By Helena Dobbs
After 70 years at the helm of his prolific media empire, Rupert Murdoch has handed the leadership baton to his eldest son, Lachlan. The announcement brought an end to the long-running speculation surrounding Murdoch’s succession — a mystery that (allegedly) inspired (in my humble opinion) the best television show of all time, Succession. As in the HBO hit show, the question of Murdoch’s succession came down to his second, third, and fourth child: Elizabeth, Lachlan, and James. Although each have had their moments in the spotlight, it seems that Murdoch’s eldest boy has finally come out on top.
So, formally, Lachlan is CEO. It took him merely a day to put his stamp on the leadership role, nominating the former Australian Prime Minister, Tony Abbot, for a seat on the Fox News board. But how much control does he really have? And how long will his reign last? With his father still alive, and with his siblings hungry for a slice of the pie, Lachlan’s limbs are tied to multiple strings, tugging in different directions. Here, I provide the 3 most obstructing, though this is likely not an exhaustive list:
1. The first string is held by his father. The elder Murdoch may have handed over the reins, but he clearly does not intend to yield all control. In this exit statement, Rupert named himself as Chairman Emeritus, saying he is optimistic about the coming years and ‘plan[s] to be here to participate in them’. I doubt that Lachlan is looking at a leadership free from the influence of his predecessor.
That being said, although he may plan to live forever, Rupert’s health has been of concern for some time. His battle with Covid-19 left him less able to stand at his granddaughter Charlotte’s wedding in July of last year. The 91-year-old is reported to have suffered multiple seizures, broken bones, and bouts of pneumonia in recent years. Thus, it is possible that Lachlan has had considerable control over the company’s direction for a while.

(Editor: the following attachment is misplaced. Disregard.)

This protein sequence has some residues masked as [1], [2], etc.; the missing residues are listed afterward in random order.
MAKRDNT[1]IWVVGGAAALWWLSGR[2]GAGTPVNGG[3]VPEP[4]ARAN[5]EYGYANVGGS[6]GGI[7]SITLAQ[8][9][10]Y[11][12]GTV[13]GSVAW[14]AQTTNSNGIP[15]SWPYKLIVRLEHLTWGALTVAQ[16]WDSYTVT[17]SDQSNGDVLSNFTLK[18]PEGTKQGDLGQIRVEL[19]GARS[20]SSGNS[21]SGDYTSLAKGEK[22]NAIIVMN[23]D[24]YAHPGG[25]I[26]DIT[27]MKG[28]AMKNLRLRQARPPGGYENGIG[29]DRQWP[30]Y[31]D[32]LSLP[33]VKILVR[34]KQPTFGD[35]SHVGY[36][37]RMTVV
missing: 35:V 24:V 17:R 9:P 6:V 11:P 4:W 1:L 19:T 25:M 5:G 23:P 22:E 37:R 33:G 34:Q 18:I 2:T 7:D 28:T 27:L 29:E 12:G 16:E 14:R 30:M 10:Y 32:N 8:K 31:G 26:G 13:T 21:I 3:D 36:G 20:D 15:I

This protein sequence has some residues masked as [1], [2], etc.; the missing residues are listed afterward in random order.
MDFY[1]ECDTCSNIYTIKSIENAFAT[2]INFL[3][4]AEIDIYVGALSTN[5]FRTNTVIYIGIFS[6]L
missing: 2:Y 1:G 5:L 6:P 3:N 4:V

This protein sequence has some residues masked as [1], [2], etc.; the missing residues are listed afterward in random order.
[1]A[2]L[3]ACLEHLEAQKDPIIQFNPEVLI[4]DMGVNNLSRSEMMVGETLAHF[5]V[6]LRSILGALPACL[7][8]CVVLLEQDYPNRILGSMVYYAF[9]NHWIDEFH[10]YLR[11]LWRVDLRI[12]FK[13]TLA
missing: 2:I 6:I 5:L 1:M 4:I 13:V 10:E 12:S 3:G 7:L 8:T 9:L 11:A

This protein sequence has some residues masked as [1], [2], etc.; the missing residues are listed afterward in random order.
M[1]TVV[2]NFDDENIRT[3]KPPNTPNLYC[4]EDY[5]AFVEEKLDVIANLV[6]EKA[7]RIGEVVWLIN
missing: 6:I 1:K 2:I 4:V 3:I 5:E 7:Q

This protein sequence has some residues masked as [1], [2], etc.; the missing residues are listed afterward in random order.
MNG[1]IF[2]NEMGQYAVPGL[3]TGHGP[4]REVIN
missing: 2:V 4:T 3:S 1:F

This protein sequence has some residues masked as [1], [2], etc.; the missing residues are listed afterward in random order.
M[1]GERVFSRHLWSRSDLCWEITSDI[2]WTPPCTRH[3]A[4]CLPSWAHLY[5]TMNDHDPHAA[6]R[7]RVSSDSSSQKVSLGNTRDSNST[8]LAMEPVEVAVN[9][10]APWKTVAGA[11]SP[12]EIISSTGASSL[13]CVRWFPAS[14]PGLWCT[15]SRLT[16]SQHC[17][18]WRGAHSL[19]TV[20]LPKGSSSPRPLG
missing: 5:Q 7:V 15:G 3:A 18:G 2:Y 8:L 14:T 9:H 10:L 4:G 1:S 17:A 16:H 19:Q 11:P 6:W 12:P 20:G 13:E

2. The second string tied to Lachlan’s foot is the Fox News’ right-wing viewership. Lachlan’s takeover comes at a turbulent time for the News channel, having recently paid out a large legal settlement to the voting company Dominion who sued News Corp for its coverage of the 2020 US presidential election. During and after the vote, Fox News fuelled speculation that the election was rigged, a conspiracy that reached its pinnacle with the January 6th storming of the Capitol. A searing exposé of the Murdoch family infighting published by Vanity Fair revealed just how far the reporting decisions during that period were driven by fear of losing their reactionary and lucrative audience. With another presidential election on the horizon, we may wonder how Lachlan will handle another period of high stakes and potential controversy. Perhaps the hefty sum paid out in lawsuits will prompt a change in strategy.
3. The third string is being tugged weakly by his three eldest siblings and lifelong competitors. Though they may not hold much influence presently, Murdoch’s death will bring a shift in ownership stakes. The patriarch’s 4 votes will be distributed equally between his 4 eldest children, giving them equal ownership of the company, and power to appoint leadership. While Rupert Murdoch may have stepped back from everyday operational duties at News Corp, his presence on the backburner will undoubtedly be on the mind of the new leader who, potentially, has limited time to feel secure on the throne.
Whether Rupert Murdoch continues to rule by proxy, or his eldest son takes full control of the wheel, we should not expect a change in the direction for the News corporation. Both Lachlan’s friendship with the former Fox News anchor, Tucker Carlson; and the appointment of former Australian conservative Prime Minister Tony Abbott to the already right leaning board, are indications that he intends to keep channelling the same path that his father has for years. The only question that remains then is a simple one: does Lachlan want to be his father’s best boy, or his own man?
Image: Clemens V. Vogelslang via Wikimedia Commons